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Oliver Stone's take on the story of the one time black sheep of the Bush family and his rise to become leader of the Free World.

Oliver Stone is no stranger to making films about powerful figures – Richard Nixon, JFK and Fidel Castro, to name three. He's also not unused to making films that stir up controversy, and for all his insistence that W. is 'a fair, true portrait' of the current President of the United States, with the US release and international roll out set just before the forthcoming election, the anticipation couldn't be higher. Stone sees Dub-ya's rise to power as a great, almost Capraesque story: how did a one time reprobate and black sheep of his esteemed family rise to become Leader of the Free World? W. shifts back and forth between Bush's hard partying younger years and his first term in office, showing the highs of his rise to power but also giving ample airing of the lows.

Even when he found God and transformed his life, as Stone would have it, Bush still struggled to escape the long shadow of his father. The formidable task of playing him falls to Josh Brolin, continuing his excellent run of notable performances (No Country for Old Men, In the Valley of Elah), and Stone has assembled an impressive cast around him, including Thandie Newton as 'Guru' Condoleezza Rice, Elizabeth Banks as Laura Bush, Scott Glenn as Donald Rumsfeld and Richard Dreyfuss as Dick Cheney. From a script by Wall Street co-writer Stanley Weiser, W. will indisputably be one of the most talked about films of the year. We're delighted to present its European Premiere.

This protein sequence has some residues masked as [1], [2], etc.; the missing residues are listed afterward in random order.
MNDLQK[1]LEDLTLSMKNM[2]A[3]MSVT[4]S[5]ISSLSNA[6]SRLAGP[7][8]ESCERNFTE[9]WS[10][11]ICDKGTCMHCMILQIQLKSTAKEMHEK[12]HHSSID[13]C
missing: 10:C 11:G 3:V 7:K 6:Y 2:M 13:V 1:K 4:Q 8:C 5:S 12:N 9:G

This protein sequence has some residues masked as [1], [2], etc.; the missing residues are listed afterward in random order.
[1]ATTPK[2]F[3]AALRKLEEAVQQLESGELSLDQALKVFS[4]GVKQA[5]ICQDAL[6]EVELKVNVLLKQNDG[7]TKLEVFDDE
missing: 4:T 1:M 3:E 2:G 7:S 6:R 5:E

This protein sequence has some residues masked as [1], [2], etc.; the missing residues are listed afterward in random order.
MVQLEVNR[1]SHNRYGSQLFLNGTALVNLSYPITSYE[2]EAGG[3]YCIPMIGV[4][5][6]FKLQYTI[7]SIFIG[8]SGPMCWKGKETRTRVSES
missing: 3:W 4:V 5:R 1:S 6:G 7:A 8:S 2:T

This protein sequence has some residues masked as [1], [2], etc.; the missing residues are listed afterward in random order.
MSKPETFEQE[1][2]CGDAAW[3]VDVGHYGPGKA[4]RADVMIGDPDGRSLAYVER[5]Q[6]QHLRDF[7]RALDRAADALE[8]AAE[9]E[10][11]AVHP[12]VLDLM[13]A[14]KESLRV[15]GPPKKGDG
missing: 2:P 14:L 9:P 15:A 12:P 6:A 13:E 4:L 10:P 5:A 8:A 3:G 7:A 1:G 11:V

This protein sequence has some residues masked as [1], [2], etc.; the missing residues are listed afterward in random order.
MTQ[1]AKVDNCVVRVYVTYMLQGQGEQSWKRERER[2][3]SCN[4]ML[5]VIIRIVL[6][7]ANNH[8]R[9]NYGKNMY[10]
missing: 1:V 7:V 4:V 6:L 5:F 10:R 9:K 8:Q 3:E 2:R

Sandra Hebron

Added by Craig Grobler on September 11, 2008